“A program is underway in Colorado to retrain people who lost their jobs in the coal or oil and gas industry so they can get the skills they need to install solar panels…[The Colorado Department of Labor and Employment provided $400,000 to start Solar Energy International’s] Solar Ready Colorado, which promises to train unemployed miners, veterans and workers in the oil and gas industry…The goal is to recruit and train 350 people for various jobs in the solar industry. Students can take a single course as an introduction to solar power or more than 200 hours of training in the Solar Professionals Certificate Program…Colorado solar jobs are also expected to grow by 10 percent…” click here for more

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    Buy New Energy Anywhere

    Vote with Your Utility Bill for Wind Energy

    Carolyn Fortuna, August 11, 2016 (Red, Green, & Blue)

    “…[There is a social cost of carbon, or SCC, on everybody’s utility bill that is] the estimated price of the damages caused by each ton of carbon dioxide (CO2) released into the atmosphere…[One of the best ideas for getting] to a high renewables future without sacrificing affordability or reliability…[is] to move toward performance-based regulation of utilities. That rewards shifting to a cleaner and more reliable grid…Smart regulation combined with rapidly improving economics of solar and wind are making electricity systems more affordable and cleaner…[That is allowing utilities and private providers to offer] homeowners, renters, and businesses in all 50 states who pay a utility bill a simple way to choose clean energy [and the EPA’s Green Power Partnership provides all the details]…” click here for more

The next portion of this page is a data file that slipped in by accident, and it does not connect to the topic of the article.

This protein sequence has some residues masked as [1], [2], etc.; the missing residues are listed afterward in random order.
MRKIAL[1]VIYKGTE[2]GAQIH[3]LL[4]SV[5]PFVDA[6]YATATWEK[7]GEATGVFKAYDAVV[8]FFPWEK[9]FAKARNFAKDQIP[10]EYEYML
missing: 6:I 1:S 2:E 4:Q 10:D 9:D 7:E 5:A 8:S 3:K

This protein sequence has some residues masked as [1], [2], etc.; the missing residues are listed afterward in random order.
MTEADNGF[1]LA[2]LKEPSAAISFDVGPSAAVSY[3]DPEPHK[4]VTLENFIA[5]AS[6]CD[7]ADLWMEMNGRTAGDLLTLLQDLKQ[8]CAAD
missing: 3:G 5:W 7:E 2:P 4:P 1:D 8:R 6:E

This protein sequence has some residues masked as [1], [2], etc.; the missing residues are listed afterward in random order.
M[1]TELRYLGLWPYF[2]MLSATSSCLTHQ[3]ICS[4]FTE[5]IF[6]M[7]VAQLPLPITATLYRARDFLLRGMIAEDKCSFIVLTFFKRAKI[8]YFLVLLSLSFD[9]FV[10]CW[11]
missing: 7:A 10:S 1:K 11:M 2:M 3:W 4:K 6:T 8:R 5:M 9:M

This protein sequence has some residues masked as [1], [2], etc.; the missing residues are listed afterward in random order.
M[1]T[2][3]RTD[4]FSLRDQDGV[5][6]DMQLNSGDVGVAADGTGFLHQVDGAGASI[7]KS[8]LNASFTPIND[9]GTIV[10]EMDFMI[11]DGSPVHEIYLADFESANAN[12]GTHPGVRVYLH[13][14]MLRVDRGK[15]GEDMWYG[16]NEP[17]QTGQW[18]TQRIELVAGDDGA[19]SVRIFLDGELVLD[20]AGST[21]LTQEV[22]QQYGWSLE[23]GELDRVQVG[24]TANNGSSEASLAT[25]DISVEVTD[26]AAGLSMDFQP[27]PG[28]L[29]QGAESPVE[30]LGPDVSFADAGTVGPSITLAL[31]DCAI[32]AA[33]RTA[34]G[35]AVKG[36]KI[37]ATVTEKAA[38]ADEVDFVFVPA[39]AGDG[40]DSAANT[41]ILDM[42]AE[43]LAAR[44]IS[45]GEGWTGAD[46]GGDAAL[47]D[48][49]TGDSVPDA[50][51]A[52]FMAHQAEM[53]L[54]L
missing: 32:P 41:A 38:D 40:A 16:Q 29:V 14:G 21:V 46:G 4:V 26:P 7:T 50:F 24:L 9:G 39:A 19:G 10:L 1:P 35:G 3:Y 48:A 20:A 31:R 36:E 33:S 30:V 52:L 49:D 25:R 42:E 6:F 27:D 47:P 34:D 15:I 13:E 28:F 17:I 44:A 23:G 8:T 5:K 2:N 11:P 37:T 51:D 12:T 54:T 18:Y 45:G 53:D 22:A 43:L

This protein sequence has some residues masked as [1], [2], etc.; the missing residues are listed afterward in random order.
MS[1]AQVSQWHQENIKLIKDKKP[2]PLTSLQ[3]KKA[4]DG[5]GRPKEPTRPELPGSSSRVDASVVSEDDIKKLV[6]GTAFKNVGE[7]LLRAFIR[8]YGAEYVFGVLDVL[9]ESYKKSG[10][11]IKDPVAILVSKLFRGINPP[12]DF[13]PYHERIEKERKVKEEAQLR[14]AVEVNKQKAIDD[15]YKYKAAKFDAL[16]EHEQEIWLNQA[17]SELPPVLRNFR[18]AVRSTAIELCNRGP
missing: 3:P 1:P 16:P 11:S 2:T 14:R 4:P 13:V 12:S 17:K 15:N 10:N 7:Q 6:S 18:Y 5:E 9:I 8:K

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    Tuesday, August 9, 2016

    Climate Change To The Money Men

    Six ways businesses view climate change

    MarkTrexler, August 8, 2016 (GreenBiz)